Be diligent to present yourself approved to God as a workman who does not need to be ashamed, accurately handling the word of truth. ~2 Timothy 2:15

About Me

I am a young man who is following God's call into pastoral ministry. I have been so blessed with the privileges which the Lord has granted me. I am blessed to serve the Mt. Joy congregation in Mt. Pleasant, PA. I am constantly humbled and amazed at what the Lord is doing in my life.

Wednesday, December 20, 2017

What I Appreciated About Dr. R. C. Sproul

I was first introduced to the ministry of Dr. R. C. Sproul while in college by my pastor/mentor. His book, "Chosen by God," was very helpful for me as I struggled to understand the Bible's teaching on the doctrine of election and figuring how it all fit together. Later I read his "The Holiness of God" and was so encouraged with the biblical picture of the greatness of God that often has been watered down so much today. It very well could be part of what the Lord has used to spark a passion in my own life and ministry for the proclamation of God's holiness. I have benefited from many of his other books, commentaries, teaching series, and sermons as well. He has been helpful in forming my theological understanding in various ways.

While there are many things that I appreciate about Dr. Sproul, the one thing that I would have to say that I appreciate the most was the fact that he never talked down to anyone in his teaching and preaching. What I mean by that is that he never shied away from using big theological terms or teaching difficult doctrines because they might be over people's heads. He labored instead to explain them in such a way that just about anyone could understand them. Like Martin Luther, he aimed at communicating in such a way that the simple maid in the congregation could understand as well as the learned scholar. He often would mention the Latin or Greek terms used in relation to a specific doctrine and explain the meaning of the word by the etymology of it. He appeared to delight in doing so. He certainly had a gift from God to make the complex comprehensible. This struck me in a day and age when pastors and teachers are even told not to use such theological language or go that deep in doctrine because the people in the pew won't be able to understand it. I hear many pastors claim that they themselves avoid ever using such theological terminology on account of the same reason. Then interestingly enough, have the same ones complain at how much their congregations don't understand of doctrine. (And then I think in my head, that kind of makes sense if you are not teaching them these things because you think that they can't handle it. But it appears that they never make such a connection themselves.)

Dr. Sproul thought that every Christian should have a foundational and growing understanding of doctrine, theology, and philosophy so he labored to bring seminary to the lay person. This is what led to his founding of the Ligonier Valley Ministry Center which would eventually become Ligonier Ministries. His Systematic Theology which he released a few years ago is entitled, "Everyone's a Theologian." He wanted to be sure that people's theology was right and that they correctly understood who God is as He has revealed Himself in His Word.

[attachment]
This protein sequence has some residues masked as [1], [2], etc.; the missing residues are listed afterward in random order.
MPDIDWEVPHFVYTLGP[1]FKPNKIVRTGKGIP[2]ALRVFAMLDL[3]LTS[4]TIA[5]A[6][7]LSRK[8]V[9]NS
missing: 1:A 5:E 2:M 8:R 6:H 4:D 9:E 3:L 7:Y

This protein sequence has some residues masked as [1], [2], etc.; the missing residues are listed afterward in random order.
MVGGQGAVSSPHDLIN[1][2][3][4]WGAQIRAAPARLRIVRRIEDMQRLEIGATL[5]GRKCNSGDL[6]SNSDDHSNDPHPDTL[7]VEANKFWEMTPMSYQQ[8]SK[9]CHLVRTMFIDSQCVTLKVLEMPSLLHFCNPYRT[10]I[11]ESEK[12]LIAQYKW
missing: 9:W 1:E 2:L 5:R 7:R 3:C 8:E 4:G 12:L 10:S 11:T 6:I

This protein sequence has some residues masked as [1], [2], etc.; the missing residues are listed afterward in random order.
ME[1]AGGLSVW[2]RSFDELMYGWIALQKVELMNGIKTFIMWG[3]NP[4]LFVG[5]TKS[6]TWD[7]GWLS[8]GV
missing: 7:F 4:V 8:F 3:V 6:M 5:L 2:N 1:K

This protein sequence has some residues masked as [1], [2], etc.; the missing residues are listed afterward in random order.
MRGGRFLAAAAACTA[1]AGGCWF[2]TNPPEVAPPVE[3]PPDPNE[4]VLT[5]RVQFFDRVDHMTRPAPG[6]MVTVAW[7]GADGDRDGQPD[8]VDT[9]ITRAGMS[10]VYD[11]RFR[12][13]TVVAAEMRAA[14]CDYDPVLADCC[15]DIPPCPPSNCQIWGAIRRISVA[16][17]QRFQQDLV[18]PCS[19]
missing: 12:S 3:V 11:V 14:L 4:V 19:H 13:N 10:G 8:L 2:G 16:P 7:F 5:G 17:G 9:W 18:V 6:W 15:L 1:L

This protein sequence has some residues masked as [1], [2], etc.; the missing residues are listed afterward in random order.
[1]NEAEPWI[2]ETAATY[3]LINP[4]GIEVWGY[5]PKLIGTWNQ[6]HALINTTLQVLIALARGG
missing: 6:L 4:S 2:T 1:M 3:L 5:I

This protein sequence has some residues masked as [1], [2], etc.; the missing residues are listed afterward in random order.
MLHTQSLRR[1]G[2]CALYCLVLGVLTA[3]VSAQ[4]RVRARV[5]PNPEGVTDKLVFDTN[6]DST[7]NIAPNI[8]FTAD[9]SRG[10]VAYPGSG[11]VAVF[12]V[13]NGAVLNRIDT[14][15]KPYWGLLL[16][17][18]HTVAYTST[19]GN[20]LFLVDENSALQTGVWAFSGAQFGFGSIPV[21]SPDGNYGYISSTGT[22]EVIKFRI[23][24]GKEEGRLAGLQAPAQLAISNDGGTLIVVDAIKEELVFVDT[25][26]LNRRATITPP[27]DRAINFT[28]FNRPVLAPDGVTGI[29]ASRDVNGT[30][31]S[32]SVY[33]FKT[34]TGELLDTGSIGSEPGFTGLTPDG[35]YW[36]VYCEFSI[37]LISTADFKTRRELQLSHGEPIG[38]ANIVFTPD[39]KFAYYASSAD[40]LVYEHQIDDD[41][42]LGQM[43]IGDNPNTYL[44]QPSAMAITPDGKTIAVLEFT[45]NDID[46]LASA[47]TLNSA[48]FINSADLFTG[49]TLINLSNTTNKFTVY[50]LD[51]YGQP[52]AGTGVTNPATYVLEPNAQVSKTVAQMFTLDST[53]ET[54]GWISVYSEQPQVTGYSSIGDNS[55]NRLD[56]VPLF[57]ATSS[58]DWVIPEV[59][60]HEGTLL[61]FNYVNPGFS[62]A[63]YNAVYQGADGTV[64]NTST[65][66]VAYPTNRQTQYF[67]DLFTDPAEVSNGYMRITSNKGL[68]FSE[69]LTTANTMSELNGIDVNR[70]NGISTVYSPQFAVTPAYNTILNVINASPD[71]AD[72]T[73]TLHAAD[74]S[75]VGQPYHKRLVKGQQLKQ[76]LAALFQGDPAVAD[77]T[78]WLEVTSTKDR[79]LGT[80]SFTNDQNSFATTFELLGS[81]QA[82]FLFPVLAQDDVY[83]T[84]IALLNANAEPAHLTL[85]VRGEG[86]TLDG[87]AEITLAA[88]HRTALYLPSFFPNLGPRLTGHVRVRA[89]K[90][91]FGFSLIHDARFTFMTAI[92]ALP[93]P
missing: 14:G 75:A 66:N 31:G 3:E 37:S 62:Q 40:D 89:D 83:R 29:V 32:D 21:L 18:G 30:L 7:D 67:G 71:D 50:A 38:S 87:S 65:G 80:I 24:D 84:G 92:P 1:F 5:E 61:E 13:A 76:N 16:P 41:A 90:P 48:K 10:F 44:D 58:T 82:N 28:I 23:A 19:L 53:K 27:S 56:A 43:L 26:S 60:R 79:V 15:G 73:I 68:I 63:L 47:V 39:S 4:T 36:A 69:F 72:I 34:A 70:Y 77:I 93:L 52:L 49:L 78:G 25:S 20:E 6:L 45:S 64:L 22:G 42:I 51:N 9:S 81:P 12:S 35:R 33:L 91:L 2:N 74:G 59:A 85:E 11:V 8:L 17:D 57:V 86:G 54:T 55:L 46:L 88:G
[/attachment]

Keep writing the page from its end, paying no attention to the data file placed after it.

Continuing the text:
This is something that I strive to do as well though I have much work yet to do on it and am nowhere near as gifted as Dr. Sproul. I am thankful for his modeling of this and pray that more would not be afraid to go a little deeper in their teaching of theology but be sure to seek to communicate the deep truths of God in a way that people can understand. May God continue to use the teachings of R. C. Sproul beyond the grave. To borrow the words of the author of Hebrews in regards to Abel, "though dead, may he still speak."

In Christ,
Lee Smith

Thursday, December 7, 2017

Why A Church Should Practice Discipline

One thing that is missing in many congregations today is the practice of church discipline. Some wouldn't dare think of enacting discipline on a member in sin. The very suggestion makes them feel so uncomfortable. As if to do so would be unloving or judgmental. After all, aren't we all sinners? Is what they are doing my business? However, historically it was thought that a church could not rightly be considered a church if did not discipline its members. As I continue to reflect on it, I wonder if a lot of problems in the visible church today stem from a failure to practice godly discipline of its members. While I have previously unpacked Jesus' specific step-by-step instructions pertaining to discipline, I want to look with you this time at a few reasons why a church SHOULD practice discipline, especially since many currently do not.

Jesus Commands Us To
Perhaps the most basic and simplest reason that a church should practice discipline is because Jesus commands us to. This is not something that He says is optional. He doesn't say reprove the brother if you are comfortable with it, if you feel like it, or unless you as a congregation decide differently. But if your brother sins, go and show him his fault in private (Matthew 18:15). That's a command with the condition that your brother is continuing in a certain sin without any repentance.